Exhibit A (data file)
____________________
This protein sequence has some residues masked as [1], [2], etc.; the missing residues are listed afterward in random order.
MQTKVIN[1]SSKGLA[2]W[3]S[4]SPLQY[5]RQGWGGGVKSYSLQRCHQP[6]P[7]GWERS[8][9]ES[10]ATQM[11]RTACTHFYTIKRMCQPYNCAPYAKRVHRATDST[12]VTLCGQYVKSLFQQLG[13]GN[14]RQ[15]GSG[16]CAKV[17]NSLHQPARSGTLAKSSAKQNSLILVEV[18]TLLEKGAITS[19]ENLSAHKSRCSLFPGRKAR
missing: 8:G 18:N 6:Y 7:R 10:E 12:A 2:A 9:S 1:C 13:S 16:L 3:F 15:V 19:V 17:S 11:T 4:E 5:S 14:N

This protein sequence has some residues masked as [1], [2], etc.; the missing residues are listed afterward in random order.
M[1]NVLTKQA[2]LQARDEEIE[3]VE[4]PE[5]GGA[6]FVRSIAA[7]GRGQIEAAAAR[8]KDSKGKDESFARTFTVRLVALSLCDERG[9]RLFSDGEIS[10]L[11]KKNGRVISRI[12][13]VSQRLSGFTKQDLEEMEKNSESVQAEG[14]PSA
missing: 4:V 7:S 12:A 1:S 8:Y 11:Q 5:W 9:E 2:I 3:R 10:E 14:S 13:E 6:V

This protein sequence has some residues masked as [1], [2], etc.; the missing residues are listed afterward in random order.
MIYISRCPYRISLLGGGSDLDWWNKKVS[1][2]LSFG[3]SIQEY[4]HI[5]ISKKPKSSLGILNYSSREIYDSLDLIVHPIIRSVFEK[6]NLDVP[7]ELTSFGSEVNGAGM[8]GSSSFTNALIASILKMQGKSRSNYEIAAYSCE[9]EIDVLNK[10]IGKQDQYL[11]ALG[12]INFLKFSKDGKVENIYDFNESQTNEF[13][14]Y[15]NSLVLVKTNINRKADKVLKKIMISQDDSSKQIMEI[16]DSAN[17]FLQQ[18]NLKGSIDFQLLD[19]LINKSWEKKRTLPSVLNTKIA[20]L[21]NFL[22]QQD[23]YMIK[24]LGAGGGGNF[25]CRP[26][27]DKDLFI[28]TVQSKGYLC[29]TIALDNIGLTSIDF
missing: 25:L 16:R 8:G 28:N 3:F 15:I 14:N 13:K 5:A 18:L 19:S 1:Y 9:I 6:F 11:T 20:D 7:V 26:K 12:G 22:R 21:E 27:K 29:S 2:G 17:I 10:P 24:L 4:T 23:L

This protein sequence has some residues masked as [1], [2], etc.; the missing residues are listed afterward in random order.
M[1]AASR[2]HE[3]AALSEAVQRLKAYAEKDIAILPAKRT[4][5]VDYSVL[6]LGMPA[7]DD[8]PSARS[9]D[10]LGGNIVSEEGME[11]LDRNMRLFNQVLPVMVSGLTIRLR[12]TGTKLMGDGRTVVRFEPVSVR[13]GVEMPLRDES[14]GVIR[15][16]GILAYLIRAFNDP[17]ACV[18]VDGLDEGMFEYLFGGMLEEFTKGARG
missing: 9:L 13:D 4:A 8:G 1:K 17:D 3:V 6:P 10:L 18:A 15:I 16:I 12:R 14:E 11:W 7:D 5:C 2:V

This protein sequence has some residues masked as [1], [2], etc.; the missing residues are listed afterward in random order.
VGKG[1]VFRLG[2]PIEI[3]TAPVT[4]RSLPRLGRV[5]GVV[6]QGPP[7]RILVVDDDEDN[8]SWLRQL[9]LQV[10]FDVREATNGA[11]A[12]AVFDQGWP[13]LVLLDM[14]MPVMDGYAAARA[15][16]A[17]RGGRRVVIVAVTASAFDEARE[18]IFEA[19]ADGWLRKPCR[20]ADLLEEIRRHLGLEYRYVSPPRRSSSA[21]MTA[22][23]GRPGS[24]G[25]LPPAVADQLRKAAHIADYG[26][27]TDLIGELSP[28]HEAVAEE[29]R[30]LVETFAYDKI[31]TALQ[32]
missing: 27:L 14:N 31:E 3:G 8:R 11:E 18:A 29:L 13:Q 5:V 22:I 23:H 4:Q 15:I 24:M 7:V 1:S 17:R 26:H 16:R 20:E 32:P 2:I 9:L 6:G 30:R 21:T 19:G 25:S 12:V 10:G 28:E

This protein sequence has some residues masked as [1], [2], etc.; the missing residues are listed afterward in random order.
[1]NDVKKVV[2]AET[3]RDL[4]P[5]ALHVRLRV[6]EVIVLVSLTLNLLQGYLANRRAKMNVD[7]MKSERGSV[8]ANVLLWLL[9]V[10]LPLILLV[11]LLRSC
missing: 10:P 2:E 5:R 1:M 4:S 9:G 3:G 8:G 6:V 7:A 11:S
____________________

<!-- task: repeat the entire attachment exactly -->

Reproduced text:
This protein sequence has some residues masked as [1], [2], etc.; the missing residues are listed afterward in random order.
MQTKVIN[1]SSKGLA[2]W[3]S[4]SPLQY[5]RQGWGGGVKSYSLQRCHQP[6]P[7]GWERS[8][9]ES[10]ATQM[11]RTACTHFYTIKRMCQPYNCAPYAKRVHRATDST[12]VTLCGQYVKSLFQQLG[13]GN[14]RQ[15]GSG[16]CAKV[17]NSLHQPARSGTLAKSSAKQNSLILVEV[18]TLLEKGAITS[19]ENLSAHKSRCSLFPGRKAR
missing: 8:G 18:N 6:Y 7:R 10:E 12:A 2:A 9:S 1:C 13:S 16:L 3:F 15:V 19:V 17:S 11:T 4:E 5:S 14:N

This protein sequence has some residues masked as [1], [2], etc.; the missing residues are listed afterward in random order.
M[1]NVLTKQA[2]LQARDEEIE[3]VE[4]PE[5]GGA[6]FVRSIAA[7]GRGQIEAAAAR[8]KDSKGKDESFARTFTVRLVALSLCDERG[9]RLFSDGEIS[10]L[11]KKNGRVISRI[12][13]VSQRLSGFTKQDLEEMEKNSESVQAEG[14]PSA
missing: 4:V 7:S 12:A 1:S 8:Y 11:Q 5:W 9:E 2:I 3:R 10:E 14:S 13:E 6:V

This protein sequence has some residues masked as [1], [2], etc.; the missing residues are listed afterward in random order.
MIYISRCPYRISLLGGGSDLDWWNKKVS[1][2]LSFG[3]SIQEY[4]HI[5]ISKKPKSSLGILNYSSREIYDSLDLIVHPIIRSVFEK[6]NLDVP[7]ELTSFGSEVNGAGM[8]GSSSFTNALIASILKMQGKSRSNYEIAAYSCE[9]EIDVLNK[10]IGKQDQYL[11]ALG[12]INFLKFSKDGKVENIYDFNESQTNEF[13][14]Y[15]NSLVLVKTNINRKADKVLKKIMISQDDSSKQIMEI[16]DSAN[17]FLQQ[18]NLKGSIDFQLLD[19]LINKSWEKKRTLPSVLNTKIA[20]L[21]NFL[22]QQD[23]YMIK[24]LGAGGGGNF[25]CRP[26][27]DKDLFI[28]TVQSKGYLC[29]TIALDNIGLTSIDF
missing: 25:L 16:R 8:G 28:N 3:F 15:I 14:N 13:K 5:A 18:L 19:S 1:Y 9:I 6:F 11:T 20:D 7:V 26:K 12:G 22:R 21:E 27:K 29:S 2:G 17:I 10:P 24:L 4:T 23:L

This protein sequence has some residues masked as [1], [2], etc.; the missing residues are listed afterward in random order.
M[1]AASR[2]HE[3]AALSEAVQRLKAYAEKDIAILPAKRT[4][5]VDYSVL[6]LGMPA[7]DD[8]PSARS[9]D[10]LGGNIVSEEGME[11]LDRNMRLFNQVLPVMVSGLTIRLR[12]TGTKLMGDGRTVVRFEPVSVR[13]GVEMPLRDES[14]GVIR[15][16]GILAYLIRAFNDP[17]ACV[18]VDGLDEGMFEYLFGGMLEEFTKGARG
missing: 9:L 13:D 4:A 8:G 1:K 17:D 3:V 6:P 10:L 18:A 15:I 16:I 12:R 14:E 11:W 7:D 5:C 2:V

This protein sequence has some residues masked as [1], [2], etc.; the missing residues are listed afterward in random order.
VGKG[1]VFRLG[2]PIEI[3]TAPVT[4]RSLPRLGRV[5]GVV[6]QGPP[7]RILVVDDDEDN[8]SWLRQL[9]LQV[10]FDVREATNGA[11]A[12]AVFDQGWP[13]LVLLDM[14]MPVMDGYAAARA[15][16]A[17]RGGRRVVIVAVTASAFDEARE[18]IFEA[19]ADGWLRKPCR[20]ADLLEEIRRHLGLEYRYVSPPRRSSSA[21]MTA[22][23]GRPGS[24]G[25]LPPAVADQLRKAAHIADYG[26][27]TDLIGELSP[28]HEAVAEE[29]R[30]LVETFAYDKI[31]TALQ[32]
missing: 27:L 14:N 31:E 3:G 8:R 11:E 18:A 29:L 13:Q 5:V 22:I 23:H 4:Q 15:I 24:M 7:V 1:S 17:R 26:H 16:R 20:E 32:P 2:I 9:L 6:G 30:R 21:T 19:G 25:S 12:V 10:G 28:E

This protein sequence has some residues masked as [1], [2], etc.; the missing residues are listed afterward in random order.
[1]NDVKKVV[2]AET[3]RDL[4]P[5]ALHVRLRV[6]EVIVLVSLTLNLLQGYLANRRAKMNVD[7]MKSERGSV[8]ANVLLWLL[9]V[10]LPLILLV[11]LLRSC
missing: 10:P 2:E 5:R 1:M 4:S 9:G 3:G 8:G 6:V 7:A 11:S